We started doing it in 1981
The Oregon Legislative Fiscal Office has done an issue review on Oregon’s Vote by Mail. The pandemic has many voters and election poll workers concerned about the health risks posed by in-person voting. Submitting a ballot through the mail or a ballot drop site has become an appealing alternative. In Oregon, it appears to have marginally increased voter turnout.
The paper reviews the history of how we got to the motor-voter system, how it works and how to use it. What may not be so apparent is lying on the registration form is a felony, punishable by five years in prison, a $125,000 fine, and deportation for undocumented immigrants.
A comparison of polling place election in 1992-1998 with vote-by-mail elections held 2000-2018 indicates an improvement in voting. The Primary Election is typically not quit half of those eligible voting in the General Election. Primaries in polling places (1992-1998) were 39.6% that increased in 2000-2018 to 43.9%. General Elections in polling places were 70.4% that increased to 76.1%. Other elections show similar increases. Based on the data, Oregon’s vote by mail system appears to have marginally increased voter turnout 2-5%, depending on the type of election.
The final topic, Potential Areas for Review
, may be the intent of the report. Are these suggestions intended for legislative proposals?
- Same-day voter registration: As of June 30, 2019, 21 states plus the District of Columbia have adopted same-day voter registration which allows any qualified resident of the state to register to vote and cast a ballot on election day. Oregon used to have same-day voter registration, but voters repealed it in 1986 through an initiative petition that amended the Oregon Constitution (Ballot Measure 13). Today, new voters must register to vote no less than 21 days before election day in order to vote in that election.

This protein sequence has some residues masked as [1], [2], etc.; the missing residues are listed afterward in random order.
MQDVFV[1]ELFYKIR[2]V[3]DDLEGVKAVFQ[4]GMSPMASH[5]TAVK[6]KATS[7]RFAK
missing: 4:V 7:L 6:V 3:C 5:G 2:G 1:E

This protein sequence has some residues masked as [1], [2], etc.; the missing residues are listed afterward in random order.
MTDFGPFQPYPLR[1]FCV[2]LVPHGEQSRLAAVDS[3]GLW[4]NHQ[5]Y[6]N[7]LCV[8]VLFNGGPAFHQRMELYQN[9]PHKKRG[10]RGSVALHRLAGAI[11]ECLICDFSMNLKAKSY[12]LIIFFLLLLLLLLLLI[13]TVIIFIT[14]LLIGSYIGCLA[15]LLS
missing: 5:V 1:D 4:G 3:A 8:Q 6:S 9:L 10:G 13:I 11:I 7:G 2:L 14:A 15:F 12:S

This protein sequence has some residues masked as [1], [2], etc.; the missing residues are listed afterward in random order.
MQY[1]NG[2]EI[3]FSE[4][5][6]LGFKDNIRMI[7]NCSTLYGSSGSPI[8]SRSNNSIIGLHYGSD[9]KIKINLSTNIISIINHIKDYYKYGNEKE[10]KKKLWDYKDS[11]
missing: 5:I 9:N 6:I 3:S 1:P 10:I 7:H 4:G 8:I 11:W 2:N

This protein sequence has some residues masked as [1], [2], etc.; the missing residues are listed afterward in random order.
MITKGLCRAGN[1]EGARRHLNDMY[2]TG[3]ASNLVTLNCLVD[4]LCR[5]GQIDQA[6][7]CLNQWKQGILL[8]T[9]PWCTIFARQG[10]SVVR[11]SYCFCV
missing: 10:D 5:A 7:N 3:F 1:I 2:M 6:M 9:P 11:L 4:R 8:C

- Seven-day processing requirement: Oregon law prohibits counties from processing ballots more than seven days prior to election day. An analysis of the consequences, both positive and negative, of modifying this timeframe should be conducted prior to any change.
- Signature verification process: Oregon voters prove their identity through signature verification of voter registration cards. However, the capture quality of the signatures obtained from the Oregon DMV is sometimes not clear, which can lead to signature mismatches in instances where the voters’ signature has changed.
- Accommodations for voters: All Oregon voters must submit a paper ballot. However, some voters may have challenges that make it difficult for them to submit their ballot through the mail or a ballot drop site. There may be electronic options to assist such voters.
- Ballot submissions: Under Oregon law, ballots must be received by county elections office by 8:00 p.m. on election day. The postmark on the return envelope does not matter. Because counties do not certify election results until 20 days after the election, there is sufficient time to count ballots postmarked on election day, even if not received on time.
- Oregon Centralized Voter Registration (OCVR) technology: OCVR was developed in 2005 to comply with federal law. Modernizing OCVR to be able to produce better statistical information – such as the frequency and range of new registrations, the number of address changes, the frequency of registration removals, the frequency of cross-country moves, the rates of undeliverable mail ballots, and the rates of ballot returns – would increase the ability to develop forensic tools to identify statistical anomalies.
What was lacking from the report was how identification is verified and improvements to that process, or investigating false ID. Whether or not these suggestions will prove to be less fraud and a more reliable system remains to be seen.
|Post Date: 2020-10-13 17:27:21||Last Update: 2020-10-13 17:45:10|